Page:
Confederate Pirates: Capture of Steamer St. Nicholas

Posted on
Commodore George N. Hollins, CSN. Courtesy of Naval History and Heritage Command NH 49028

On June 28, 1861, the Union’s first charge of Confederate piracy since the Civil War erupted took place in the Potomac River when the passenger steamer St. Nicholas was captured. Captain George Hollins developed a daring scheme to capture the ship. Using the flamboyant Lt. Colonel Richard Thomas Zarvona masquerading as Madame La Force, the ship  was taken over by the Confederates and used to capture three other Union merchant ships. Hollins and Zarvona were proclaimed vicious pirates in the North and treated like heroes throughout the South.

THE DARING VETERAN: CAPTAIN GEORGE HOLLINS, CSN   Read more

USS Mississippi: Ship of the Manifest Destiny    

Posted on
Battle of Port Hudson, J.O. Davidson, artist. Facsimile print by L.. Prang & Co., 1887. Courtesy of Library of Congress.

When Matthew Calbraith Perry joined the U.S. Navy in 1809, he entered a service of sailing ships and smoothbore cannon. Yet, by the time of his death on March 4, 1858 — from rheumatism, complicated by gout and alcoholism — Perry was known as the “Father of the Steam Navy.”

Perry guided the US Navy’s transition from sail to steam and shot to shell. It was he who recognized how these new tools would ensure the Navy’s ability to project American trade and power throughout the world. His creations became a symbol of America’s industrialization and the Manifest Destiny.   Read more

Capture of New Orleans: Farragut’s Rise to Fame

Posted on
Map depicting the delta of the Mississippi River and approaches to New Orleans. Printed by Government printing office in 1904 as part of the Official Records of the Union and Confederate Navies.

New Orleans was the largest city in the Confederacy with more than 120,000 inhabitants. This cosmopolitan community was a leading shipping, shipbuilding, and industrial center. The city controlled the commerce of the entire Mississippi Valley and its tributaries, like the Ohio, Missouri, and Red rivers. While it was ever so critical for the Confederacy to maintain control of this city, events elsewhere, especially in Tennessee, resulted in New Orleans having inadequate defenses and naval support. The city’s loss would have significant implications.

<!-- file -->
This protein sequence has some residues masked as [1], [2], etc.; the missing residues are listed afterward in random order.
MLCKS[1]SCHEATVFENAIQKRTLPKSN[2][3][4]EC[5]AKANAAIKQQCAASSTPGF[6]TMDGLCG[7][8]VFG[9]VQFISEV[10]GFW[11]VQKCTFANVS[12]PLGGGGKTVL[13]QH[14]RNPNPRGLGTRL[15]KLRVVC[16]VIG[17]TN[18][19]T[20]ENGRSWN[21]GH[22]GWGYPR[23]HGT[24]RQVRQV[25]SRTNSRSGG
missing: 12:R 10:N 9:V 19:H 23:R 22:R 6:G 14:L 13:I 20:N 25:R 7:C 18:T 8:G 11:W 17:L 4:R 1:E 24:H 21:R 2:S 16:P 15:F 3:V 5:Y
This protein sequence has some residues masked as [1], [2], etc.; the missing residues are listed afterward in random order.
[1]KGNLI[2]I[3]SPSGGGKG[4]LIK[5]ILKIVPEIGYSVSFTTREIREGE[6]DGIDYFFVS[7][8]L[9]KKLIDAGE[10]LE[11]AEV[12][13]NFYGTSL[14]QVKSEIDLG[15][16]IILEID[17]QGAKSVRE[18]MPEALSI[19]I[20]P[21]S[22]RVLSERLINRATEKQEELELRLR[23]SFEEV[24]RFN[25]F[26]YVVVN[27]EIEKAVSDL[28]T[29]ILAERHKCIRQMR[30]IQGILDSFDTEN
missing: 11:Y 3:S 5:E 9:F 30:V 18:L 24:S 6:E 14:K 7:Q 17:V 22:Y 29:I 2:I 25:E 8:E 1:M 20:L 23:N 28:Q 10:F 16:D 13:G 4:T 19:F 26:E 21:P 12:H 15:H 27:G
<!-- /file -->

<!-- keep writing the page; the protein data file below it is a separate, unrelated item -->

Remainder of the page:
Confederate Naval Preparations

Much to the dismay of Major General Mansfield Lovell and Flag Officer George Hollins, New Orleans had been stripped of most of its soldiers, cannons, and warships. Many believed that the Federals would try to take New Orleans by way of Union forces coming down the Mississippi. Hollins argued, to a level of insubordination, that every effort possible be made to block the Union fleet access into the Mississippi River from the Gulf of Mexico. He advocated that as the Union ships were lightened to cross the bar into the Southwest passage, the Federals were very vulnerable to attack, and Hollins wished to do so. He created such an uproar that he was reassigned to Richmond, Virginia.   Read more

The First Ironclad Emerges: Battle of the Head of Passes

Posted on
Confederate 6.4-inch banded rifle, 1862. This is the weapon type used as the bow pivot gun on CSS Ivy. Note the 100-pound conical projectile at the right rear of the gun carriage.  Courtesy of Library of Congress, CWPB 01053.

When the Civil War erupted, Confederate Secretary of the Navy Stephen Russell Mallory knew that the South could only counter and defeat the larger US Navy if ironclads were employed.  Mallory immediately ordered the construction of ironclads. The first project was the conversion of USS Merrimack into CSS Virginia at the Gosport Navy Yard, Portsmouth, Virginia. Mallory then ordered two ironclads laid down in New Orleans, and another two built in Memphis, Tennessee. These vessels could not be built fast enough to stem the Union’s advance against Confederate ports.

Ironclad Imagined

The urgent need for ironclads was recognized by New Orleans Commission Agent Captain John Stephenson who also served as secretary of the New Orleans Pilots’ Benevolent Association.  Stephenson went to meet with President Jefferson Davis in Montgomery, Alabama, to ask for the use of a heavy tug, altering it to make it “comparatively safe against the heaviest guns afloat, and by preparing … bow in a peculiar manner … rendered them capable of sinking by collision the heaviest vessels ever built.” With Davis’s approval, Stevenson returned to New Orleans to build an ironclad privateer, quickly raising more than $100,000 in subscriptions.   Read more

Fort Fisher: Gibraltar Falls

Posted on
Map of the Cape Fear River and the approaches to Wilmington, N.C. from C.S.A. Engineer Surveys. [Washington, DC: The Norris Peters Co., ?, 1862] Map. Courtesy Library of Congress.

As the Union warships sailed away from Cape Fear on December 27, 1864, Colonel William Lamb, Fort Fisher’s commander, wired Richmond, “This morning … the foiled and frightened enemy left our shore.”Richmond rejoiced as Wilmington, North Carolina, remained the Confederacy’s only outlet to the world.

Bragg Takes Command

Lamb quickly organized repairs to the minor damage the fort suffered during the bombardment. Both he and Major General W.H.C. Whiting knew the Federals would soon return. General Braxton Bragg had recently assumed command of the District of North Carolina. He rebuffed every request for reinforcements to the fort’s garrison. Bragg did not believe that the Federals would return and thought it more prudent to defend Wilmington.   Read more